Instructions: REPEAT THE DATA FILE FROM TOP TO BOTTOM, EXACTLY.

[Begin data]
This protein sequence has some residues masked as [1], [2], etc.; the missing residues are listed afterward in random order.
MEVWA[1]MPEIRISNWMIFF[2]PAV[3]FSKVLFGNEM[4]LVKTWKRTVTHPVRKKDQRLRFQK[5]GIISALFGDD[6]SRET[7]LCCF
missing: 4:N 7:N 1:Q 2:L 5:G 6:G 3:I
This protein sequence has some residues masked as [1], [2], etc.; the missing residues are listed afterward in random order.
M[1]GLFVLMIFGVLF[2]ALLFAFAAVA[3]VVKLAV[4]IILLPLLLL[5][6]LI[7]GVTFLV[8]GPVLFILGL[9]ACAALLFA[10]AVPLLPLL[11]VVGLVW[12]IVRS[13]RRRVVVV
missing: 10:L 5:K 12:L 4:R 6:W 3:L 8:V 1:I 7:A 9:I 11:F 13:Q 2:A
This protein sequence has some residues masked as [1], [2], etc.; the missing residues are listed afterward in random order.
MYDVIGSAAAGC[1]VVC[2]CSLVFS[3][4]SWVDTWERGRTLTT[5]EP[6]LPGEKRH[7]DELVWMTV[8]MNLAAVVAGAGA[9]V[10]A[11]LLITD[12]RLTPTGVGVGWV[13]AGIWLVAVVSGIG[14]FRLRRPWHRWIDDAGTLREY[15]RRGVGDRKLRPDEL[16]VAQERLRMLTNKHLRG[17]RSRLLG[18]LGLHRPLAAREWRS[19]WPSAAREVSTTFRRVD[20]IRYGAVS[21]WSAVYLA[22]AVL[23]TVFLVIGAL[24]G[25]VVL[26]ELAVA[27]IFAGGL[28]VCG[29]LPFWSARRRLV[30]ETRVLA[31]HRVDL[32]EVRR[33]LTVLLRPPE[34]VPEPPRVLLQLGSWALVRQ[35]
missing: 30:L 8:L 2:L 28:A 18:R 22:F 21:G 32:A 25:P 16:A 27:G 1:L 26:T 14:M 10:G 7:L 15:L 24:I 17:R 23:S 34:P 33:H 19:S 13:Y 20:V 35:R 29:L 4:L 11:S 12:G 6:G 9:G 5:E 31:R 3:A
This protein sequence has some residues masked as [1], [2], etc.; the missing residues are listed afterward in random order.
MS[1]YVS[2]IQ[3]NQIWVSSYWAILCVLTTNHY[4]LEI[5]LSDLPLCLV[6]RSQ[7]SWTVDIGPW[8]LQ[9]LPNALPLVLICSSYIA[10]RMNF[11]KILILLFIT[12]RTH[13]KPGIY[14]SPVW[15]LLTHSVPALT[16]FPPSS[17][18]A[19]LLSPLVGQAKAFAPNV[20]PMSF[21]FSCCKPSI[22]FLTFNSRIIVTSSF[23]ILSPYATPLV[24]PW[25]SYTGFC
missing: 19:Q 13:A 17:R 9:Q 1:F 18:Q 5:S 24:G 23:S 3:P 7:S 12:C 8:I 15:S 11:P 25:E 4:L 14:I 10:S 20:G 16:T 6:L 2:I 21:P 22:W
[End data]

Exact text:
This protein sequence has some residues masked as [1], [2], etc.; the missing residues are listed afterward in random order.
MEVWA[1]MPEIRISNWMIFF[2]PAV[3]FSKVLFGNEM[4]LVKTWKRTVTHPVRKKDQRLRFQK[5]GIISALFGDD[6]SRET[7]LCCF
missing: 4:N 7:N 1:Q 2:L 5:G 6:G 3:I
This protein sequence has some residues masked as [1], [2], etc.; the missing residues are listed afterward in random order.
M[1]GLFVLMIFGVLF[2]ALLFAFAAVA[3]VVKLAV[4]IILLPLLLL[5][6]LI[7]GVTFLV[8]GPVLFILGL[9]ACAALLFA[10]AVPLLPLL[11]VVGLVW[12]IVRS[13]RRRVVVV
missing: 10:L 5:K 12:L 4:R 6:W 3:L 8:V 1:I 7:A 9:I 11:F 13:Q 2:A
This protein sequence has some residues masked as [1], [2], etc.; the missing residues are listed afterward in random order.
MYDVIGSAAAGC[1]VVC[2]CSLVFS[3][4]SWVDTWERGRTLTT[5]EP[6]LPGEKRH[7]DELVWMTV[8]MNLAAVVAGAGA[9]V[10]A[11]LLITD[12]RLTPTGVGVGWV[13]AGIWLVAVVSGIG[14]FRLRRPWHRWIDDAGTLREY[15]RRGVGDRKLRPDEL[16]VAQERLRMLTNKHLRG[17]RSRLLG[18]LGLHRPLAAREWRS[19]WPSAAREVSTTFRRVD[20]IRYGAVS[21]WSAVYLA[22]AVL[23]TVFLVIGAL[24]G[25]VVL[26]ELAVA[27]IFAGGL[28]VCG[29]LPFWSARRRLV[30]ETRVLA[31]HRVDL[32]EVRR[33]LTVLLRPPE[34]VPEPPRVLLQLGSWALVRQ[35]
missing: 30:L 8:L 2:L 28:A 18:R 22:F 21:G 32:A 25:P 16:A 27:G 1:L 26:T 14:M 10:G 7:L 15:L 24:I 17:R 23:S 34:P 33:H 19:S 13:Y 20:V 35:R 29:L 4:L 11:S 12:G 6:G 9:G 5:E 31:R 3:A
This protein sequence has some residues masked as [1], [2], etc.; the missing residues are listed afterward in random order.
MS[1]YVS[2]IQ[3]NQIWVSSYWAILCVLTTNHY[4]LEI[5]LSDLPLCLV[6]RSQ[7]SWTVDIGPW[8]LQ[9]LPNALPLVLICSSYIA[10]RMNF[11]KILILLFIT[12]RTH[13]KPGIY[14]SPVW[15]LLTHSVPALT[16]FPPSS[17][18]A[19]LLSPLVGQAKAFAPNV[20]PMSF[21]FSCCKPSI[22]FLTFNSRIIVTSSF[23]ILSPYATPLV[24]PW[25]SYTGFC
missing: 19:Q 13:A 17:R 9:Q 1:F 18:Q 5:S 24:G 23:S 3:P 7:S 12:C 8:I 15:S 11:P 25:E 4:L 14:I 10:S 20:G 16:T 6:L 2:I 21:P 22:W